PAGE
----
Irritable Bowel Syndrome (IBS)

Reviewed by Hansa D. Bhargava, MD on September 16, 2020

What Is Irritable Bowel Syndrome (IBS)?

IBS is a mix of belly discomfort or pain and trouble with bowel habits: either going more or less often than normal (diarrhea or constipation) or having a different kind of stool (thin, hard, or soft and liquid). Doctors used to call IBS other names including:

  • IBS colitis
  • Mucous colitis
  • Spastic colon
  • Nervous colon
  • Spastic bowel

There are four types of the condition:

  • IBS with constipation (IBS-C)
  • IBS with diarrhea (IBS-D)
  • Mixed IBS (IBS-M) alternates between constipation and diarrhea
  • Unsubtyped IBS (IBS-U) for people who don't fit into the above types

IBS isn’t life-threatening, and it doesn't make you more likely to get other colon conditions, such as ulcerative colitis, Crohn's disease, or colon cancer. But it can be a long-lasting problem that changes how you live your life. People with IBS may miss work or school more often, and they may feel less able to take part in daily activities. Some people may need to change their work setting: shifting to working at home, changing hours, or even not working at all.

IBS Symptoms

People with IBS have symptoms that can include:

  • Diarrhea (often described as violent episodes of diarrhea)
  • Constipation
  • Constipation alternating with diarrhea
  • Belly pains or cramps, usually in the lower half of the belly, that get worse after meals and feel better after a bowel movement
  • A lot of gas or bloating
  • Harder or looser stools than normal (pellets or flat ribbon stools)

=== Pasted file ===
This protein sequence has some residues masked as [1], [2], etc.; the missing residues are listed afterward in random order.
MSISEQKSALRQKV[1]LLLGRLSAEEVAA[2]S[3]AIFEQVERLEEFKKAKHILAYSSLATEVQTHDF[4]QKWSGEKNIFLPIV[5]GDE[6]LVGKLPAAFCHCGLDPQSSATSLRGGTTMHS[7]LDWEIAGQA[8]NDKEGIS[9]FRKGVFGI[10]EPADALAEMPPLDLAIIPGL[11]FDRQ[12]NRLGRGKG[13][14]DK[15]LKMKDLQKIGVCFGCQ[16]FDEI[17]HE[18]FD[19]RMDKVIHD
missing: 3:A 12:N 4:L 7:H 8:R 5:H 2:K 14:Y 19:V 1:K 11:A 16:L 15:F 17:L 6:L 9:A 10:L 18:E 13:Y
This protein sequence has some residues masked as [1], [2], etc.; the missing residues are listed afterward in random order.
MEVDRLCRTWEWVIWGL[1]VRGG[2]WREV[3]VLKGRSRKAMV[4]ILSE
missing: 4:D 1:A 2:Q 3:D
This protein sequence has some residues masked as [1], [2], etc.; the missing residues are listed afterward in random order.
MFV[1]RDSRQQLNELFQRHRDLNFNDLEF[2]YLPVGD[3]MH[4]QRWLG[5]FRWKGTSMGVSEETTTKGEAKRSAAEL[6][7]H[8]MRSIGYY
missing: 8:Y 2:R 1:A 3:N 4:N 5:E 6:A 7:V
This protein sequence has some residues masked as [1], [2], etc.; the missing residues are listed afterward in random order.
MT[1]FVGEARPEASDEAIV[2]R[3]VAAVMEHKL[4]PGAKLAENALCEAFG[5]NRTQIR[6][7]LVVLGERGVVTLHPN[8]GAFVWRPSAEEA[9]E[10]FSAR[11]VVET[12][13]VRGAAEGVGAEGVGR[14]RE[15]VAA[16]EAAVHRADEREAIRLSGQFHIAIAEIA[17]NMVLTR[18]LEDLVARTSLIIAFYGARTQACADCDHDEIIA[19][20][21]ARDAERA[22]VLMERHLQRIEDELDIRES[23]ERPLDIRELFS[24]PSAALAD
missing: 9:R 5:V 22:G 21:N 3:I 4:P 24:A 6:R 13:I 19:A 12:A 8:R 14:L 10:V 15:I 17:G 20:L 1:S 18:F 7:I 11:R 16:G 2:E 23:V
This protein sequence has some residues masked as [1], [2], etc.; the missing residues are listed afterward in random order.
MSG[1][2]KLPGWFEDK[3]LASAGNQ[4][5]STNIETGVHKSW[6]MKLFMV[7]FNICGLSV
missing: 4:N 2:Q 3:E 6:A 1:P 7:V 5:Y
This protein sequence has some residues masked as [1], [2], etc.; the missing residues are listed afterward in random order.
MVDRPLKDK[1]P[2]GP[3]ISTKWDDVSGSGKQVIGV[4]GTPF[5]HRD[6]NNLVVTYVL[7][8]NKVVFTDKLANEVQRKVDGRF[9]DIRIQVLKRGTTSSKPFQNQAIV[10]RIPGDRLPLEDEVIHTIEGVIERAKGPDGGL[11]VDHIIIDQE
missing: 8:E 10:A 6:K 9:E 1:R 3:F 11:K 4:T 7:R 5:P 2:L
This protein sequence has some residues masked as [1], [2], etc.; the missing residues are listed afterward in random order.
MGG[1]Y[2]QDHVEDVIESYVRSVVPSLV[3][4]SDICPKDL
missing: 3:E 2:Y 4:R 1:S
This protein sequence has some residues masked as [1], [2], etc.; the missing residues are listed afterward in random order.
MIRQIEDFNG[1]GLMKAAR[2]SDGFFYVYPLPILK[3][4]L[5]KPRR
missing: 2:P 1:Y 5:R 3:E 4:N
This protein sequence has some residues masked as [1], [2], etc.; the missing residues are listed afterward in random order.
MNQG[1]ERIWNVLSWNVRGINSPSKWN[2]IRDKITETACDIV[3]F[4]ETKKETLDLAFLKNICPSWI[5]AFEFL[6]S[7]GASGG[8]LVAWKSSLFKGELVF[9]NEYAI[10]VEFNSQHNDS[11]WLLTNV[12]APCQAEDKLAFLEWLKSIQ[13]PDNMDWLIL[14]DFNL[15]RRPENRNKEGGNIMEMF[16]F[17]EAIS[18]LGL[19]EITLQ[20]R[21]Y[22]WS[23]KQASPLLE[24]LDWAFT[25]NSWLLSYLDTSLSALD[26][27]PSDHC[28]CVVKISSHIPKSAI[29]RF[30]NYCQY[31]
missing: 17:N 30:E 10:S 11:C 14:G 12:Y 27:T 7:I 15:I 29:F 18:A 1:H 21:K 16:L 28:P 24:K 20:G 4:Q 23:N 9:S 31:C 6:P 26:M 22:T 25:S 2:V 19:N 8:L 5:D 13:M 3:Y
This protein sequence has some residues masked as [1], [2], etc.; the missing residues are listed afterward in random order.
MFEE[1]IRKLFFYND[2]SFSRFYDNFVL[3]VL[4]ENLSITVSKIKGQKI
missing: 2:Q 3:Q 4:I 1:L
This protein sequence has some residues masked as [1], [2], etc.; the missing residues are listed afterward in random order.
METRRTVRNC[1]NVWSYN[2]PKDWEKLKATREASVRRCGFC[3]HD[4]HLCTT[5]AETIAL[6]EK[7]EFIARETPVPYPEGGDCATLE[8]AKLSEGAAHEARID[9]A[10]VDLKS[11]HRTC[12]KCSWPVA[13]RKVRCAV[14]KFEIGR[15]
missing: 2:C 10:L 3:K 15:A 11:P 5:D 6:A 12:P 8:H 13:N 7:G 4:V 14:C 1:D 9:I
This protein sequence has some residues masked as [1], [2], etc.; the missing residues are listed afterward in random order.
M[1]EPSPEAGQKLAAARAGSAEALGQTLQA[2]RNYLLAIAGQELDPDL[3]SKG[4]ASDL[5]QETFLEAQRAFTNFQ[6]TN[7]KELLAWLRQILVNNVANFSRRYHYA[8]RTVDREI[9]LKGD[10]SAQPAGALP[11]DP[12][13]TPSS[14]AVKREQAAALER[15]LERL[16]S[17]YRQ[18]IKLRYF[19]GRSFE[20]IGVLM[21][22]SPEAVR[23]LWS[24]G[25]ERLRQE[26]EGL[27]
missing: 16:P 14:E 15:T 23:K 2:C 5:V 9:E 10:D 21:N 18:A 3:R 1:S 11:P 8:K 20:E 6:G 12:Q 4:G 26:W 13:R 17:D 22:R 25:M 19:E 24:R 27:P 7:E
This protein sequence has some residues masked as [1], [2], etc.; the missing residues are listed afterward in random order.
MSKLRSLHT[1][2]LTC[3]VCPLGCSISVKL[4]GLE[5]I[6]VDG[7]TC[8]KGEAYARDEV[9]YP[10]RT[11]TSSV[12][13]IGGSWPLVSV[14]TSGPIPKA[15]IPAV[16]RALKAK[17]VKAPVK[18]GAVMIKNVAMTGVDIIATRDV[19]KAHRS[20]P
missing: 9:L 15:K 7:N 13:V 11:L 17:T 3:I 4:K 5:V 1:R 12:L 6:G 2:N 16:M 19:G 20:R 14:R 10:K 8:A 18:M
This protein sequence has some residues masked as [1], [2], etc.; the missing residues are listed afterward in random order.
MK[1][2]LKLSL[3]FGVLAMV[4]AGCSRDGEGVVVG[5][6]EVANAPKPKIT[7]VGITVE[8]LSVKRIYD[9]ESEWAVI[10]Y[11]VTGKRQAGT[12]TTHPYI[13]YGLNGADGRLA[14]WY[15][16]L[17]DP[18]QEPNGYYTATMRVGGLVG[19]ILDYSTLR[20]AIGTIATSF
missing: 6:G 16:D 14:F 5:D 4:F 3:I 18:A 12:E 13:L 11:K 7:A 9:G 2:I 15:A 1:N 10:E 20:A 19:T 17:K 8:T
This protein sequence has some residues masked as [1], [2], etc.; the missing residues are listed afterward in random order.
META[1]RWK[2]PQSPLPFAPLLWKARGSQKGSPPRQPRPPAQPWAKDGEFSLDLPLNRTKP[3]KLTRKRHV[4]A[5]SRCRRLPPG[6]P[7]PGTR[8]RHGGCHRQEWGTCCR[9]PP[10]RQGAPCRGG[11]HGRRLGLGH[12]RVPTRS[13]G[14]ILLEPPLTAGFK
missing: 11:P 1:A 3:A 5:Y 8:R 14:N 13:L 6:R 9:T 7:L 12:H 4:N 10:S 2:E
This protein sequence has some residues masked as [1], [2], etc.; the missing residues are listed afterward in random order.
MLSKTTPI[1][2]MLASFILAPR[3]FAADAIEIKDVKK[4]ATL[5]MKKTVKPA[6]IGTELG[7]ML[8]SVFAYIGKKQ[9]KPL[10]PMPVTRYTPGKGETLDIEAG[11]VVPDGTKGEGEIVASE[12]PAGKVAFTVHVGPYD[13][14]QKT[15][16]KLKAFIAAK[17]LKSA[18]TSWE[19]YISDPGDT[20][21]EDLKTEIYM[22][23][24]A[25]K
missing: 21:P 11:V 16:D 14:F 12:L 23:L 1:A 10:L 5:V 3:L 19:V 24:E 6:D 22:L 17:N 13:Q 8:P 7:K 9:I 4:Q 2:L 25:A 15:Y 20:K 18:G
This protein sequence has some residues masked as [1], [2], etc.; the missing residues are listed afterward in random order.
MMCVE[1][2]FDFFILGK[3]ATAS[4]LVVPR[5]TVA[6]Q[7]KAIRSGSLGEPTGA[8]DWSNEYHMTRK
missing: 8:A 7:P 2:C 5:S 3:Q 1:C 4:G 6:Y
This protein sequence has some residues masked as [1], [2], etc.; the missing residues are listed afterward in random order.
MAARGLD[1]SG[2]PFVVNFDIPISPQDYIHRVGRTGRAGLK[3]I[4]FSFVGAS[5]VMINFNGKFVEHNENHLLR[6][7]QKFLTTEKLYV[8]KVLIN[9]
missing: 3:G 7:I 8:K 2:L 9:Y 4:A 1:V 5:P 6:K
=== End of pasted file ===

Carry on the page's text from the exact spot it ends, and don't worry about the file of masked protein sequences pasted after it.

• A belly that sticks out
  • Mucus in your poop
  • Feeling like you still need to poop after you just did
  • Food intolerance
  • Tiredness
  • Anxiety
  • Depression
  • Heartburn and indigestion
  • Headaches
  • Needing to pee a lot

Other things may cause these symptoms sometimes. If it’s IBS, you’ll likely have these symptoms weekly for 3 months, or less often for at least 6 months. Women with IBS may have more symptoms during their period. Some people also have urinary symptoms or sexual problems. Stress can make symptoms worse.

IBS Causes and Risk Factors

While several things are known to trigger IBS symptoms, experts don't know what causes the condition. IBS affects between 25 million and 45 million Americans. Most of them are women. People are most likely to get the condition in their late teens to early 40s.


Studies suggest that the colon gets hypersensitive, overreacting to mild stimulation. Instead of slow, rhythmic muscle movements, the bowel muscles spasm. That can cause diarrhea or constipation.

Some think that IBS happens when the muscles in the bowels don't squeeze normally, which affects the movement of stool. But studies don’t seem to back this up.

Another theory suggests it may involve chemicals made by the body, such as serotonin and gastrin, that control nerve signals between the brain and digestive tract.